Liebster four – the dud

Liebster four - the dud

Pattaya
Thailand
2 Mar 2008

Josie of Josie Wanders asked me to answer ten questions as part of the nomination process for the 2017 Liebster Award.

4. Which place does everyone else rave about but you weren’t so impressed?

Glasgow springs to mind, but I find many others share my opinion. Los Angeles, likewise. Both much like the curate’s egg, I guess. Good in parts.

Maybe Thailand is the same, but my one day in Thailand wasn’t one I relished. To begin with, I had a bad cold, some virus picked up from a taxi driver in Hong Kong a few days earlier. I’d had no internet for several days, and I was not feeling 100% in myself.

Rather than take the long day trip to Bangkok, we elected to save a little money and get the free shuttle to Pattaya Beach. See a few sights, have a lunch that was a little more exotic than the very British shipboard food, do a little shopping.

The beach was unimpressive, the air was hazy, the temperature high and likewise the humidity. The beachfront was lined with stalls selling tack and pirated CDs, broken by a desultory bar or two. I could see the place really came alive after dusk, but by then we’d be well out to sea, and it didn’t look like my sort of scene. Loud music, touts, poor behaviour; I could just imagine it.

The commercial centre inland had a good mall – I picked up some art supplies and vital medication – but overall I found it noisy and crowded and unlovely.

Perhaps there are aspects of Thailand that are more graceful and serene. But not Pattaya Beach or the container port.

Pete

The Liebster Award:

Liebster three – the bucket

Liebster three - the bucket

Dubai
United Arab Emirates
Apr 2017

Josie of Josie Wanders asked me to answer ten questions as part of the nomination process for the 2017 Liebster Award.

3. What’s the number one thing on your bucket list right now?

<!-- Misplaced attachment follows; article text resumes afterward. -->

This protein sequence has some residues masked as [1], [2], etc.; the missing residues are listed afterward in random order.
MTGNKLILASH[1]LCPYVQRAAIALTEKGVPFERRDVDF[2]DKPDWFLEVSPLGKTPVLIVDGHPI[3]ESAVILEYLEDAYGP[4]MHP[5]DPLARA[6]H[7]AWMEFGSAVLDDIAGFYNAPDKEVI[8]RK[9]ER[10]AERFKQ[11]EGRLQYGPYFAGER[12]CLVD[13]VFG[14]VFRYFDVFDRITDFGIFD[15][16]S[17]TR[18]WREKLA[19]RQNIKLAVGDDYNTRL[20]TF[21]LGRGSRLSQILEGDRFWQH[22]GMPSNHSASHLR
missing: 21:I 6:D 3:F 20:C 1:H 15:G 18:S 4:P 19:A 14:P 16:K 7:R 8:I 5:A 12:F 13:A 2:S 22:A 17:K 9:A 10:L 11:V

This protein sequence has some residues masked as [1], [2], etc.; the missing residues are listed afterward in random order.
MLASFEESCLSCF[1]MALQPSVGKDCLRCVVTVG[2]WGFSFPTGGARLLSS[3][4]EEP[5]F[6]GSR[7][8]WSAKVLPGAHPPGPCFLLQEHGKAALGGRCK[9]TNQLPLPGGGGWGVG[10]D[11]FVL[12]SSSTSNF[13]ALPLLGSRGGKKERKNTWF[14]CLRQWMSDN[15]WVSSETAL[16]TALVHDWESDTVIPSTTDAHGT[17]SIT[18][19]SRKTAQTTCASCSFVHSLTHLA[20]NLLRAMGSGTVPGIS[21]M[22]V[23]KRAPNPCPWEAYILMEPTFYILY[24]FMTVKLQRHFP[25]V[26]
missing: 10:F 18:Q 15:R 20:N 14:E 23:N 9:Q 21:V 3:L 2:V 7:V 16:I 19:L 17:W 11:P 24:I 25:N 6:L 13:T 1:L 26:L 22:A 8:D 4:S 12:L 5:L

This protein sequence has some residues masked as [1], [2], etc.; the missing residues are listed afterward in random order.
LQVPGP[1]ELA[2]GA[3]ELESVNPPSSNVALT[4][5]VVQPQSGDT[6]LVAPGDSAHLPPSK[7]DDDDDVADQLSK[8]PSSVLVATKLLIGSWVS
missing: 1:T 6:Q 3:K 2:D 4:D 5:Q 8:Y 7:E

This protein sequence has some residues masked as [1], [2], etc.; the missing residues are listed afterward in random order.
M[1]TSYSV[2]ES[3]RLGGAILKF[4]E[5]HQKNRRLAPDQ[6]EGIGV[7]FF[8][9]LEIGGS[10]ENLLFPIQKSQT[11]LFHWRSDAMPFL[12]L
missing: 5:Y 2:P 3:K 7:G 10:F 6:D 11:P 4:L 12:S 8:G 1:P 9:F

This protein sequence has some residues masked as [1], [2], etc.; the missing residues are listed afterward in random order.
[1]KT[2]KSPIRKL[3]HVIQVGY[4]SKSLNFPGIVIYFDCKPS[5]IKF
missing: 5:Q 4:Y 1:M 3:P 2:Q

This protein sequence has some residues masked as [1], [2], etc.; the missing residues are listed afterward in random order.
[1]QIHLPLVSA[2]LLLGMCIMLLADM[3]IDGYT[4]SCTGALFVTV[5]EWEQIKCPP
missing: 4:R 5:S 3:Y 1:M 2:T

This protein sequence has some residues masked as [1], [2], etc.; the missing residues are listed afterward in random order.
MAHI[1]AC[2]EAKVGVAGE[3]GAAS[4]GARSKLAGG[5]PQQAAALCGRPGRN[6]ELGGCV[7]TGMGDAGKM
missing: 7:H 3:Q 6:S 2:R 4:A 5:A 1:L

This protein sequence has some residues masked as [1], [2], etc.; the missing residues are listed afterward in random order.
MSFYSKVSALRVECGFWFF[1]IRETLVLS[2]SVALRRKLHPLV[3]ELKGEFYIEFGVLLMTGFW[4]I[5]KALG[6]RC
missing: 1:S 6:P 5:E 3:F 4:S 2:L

I’ve got a long list of things I’d like to do, places to go, stuff to see. Just reading travel blogs adds more and more to the list.

But the thing about a bucket list is that it’s not a bucket full of items to savour, it’s what you want to do before you kick the bucket. That is, to die.

Death comes to us all, and most likely when it does, the desire to keep on going will be right at the top of any list of priorities. No way to scratch that itch.

So I don’t really have a bucket list. I take the position that there are so many things I’ve done already, just living in this age, that just adding more to what I’ve already got is pointless.

Besides, that’s pleasure, as opposed to happiness.

I like ice cream. Ben and Jerry’s when I can get it.* I could eat it all day, I guess, and after a while, the pleasure would wear off and be replaced by something else.

Happiness is the simple joy of living. I can experience that any time I want.

Having said that, something that’s been at the top of my list for a long time, and gets a bump every time I read a certain sort of blog, is international long haul first class air travel.

I saved up an enormous number of points, found some flights, and booked our seats to Tehran. Our suites, rather. Expect some champagne-fuelled blogging in April!

Pete

* Cherry Garcia and Chunky Monkey, a double scoop, please!

The Liebster Award:

Mildura plinther K175: your dream steam to Hogwarts Australia

Mildura plinther K175: your dream steam to Hogwarts Australia

Mildura
Victoria
4 Dec 2016

We stopped one morning for coffee in Mildura, an agricultural city on the Murray River in Victoria. I love these old places, a mix of history and modern, council brutalism and goldfields colonial.

By the leisurely river, we found a park full of children running around, bouncing and swirling on the play equipment, their dogs sharing the fun. Their parents under the awning of a nearby kiosk selling hot food and – oh joy! – espresso coffee.

We found a vacant picnic table under a shade tree, enjoying our Sunday brunch, watching the activity.

Nearby, a steam engine – K 175, built in 1941 at the workshops in Newtown, a whistle-hoot from my childhood home – stood fenced off, freshly painted, a proud reminder of the old days when long trains hauled freights of apricots, grapes, vegetables and grain to the markets in Melbourne, returning with fat bags of banknotes for the farmers.

K class engine running dreams in Pakenham

My thoughts were with those glory days of the old Victorian Railways and the historic bungle that saw each Australian colony adopt a different rail gauge. Passengers had to change when crossing borders, a nuisance with all the bags and boxes and children. Such as here on the Murray, I guess, with New South Wales and its standard gauge tracks just over the river. (Victoria, flush with gold rush wealth, chose a broad gauge, more expensive to build, but offering a better ride.)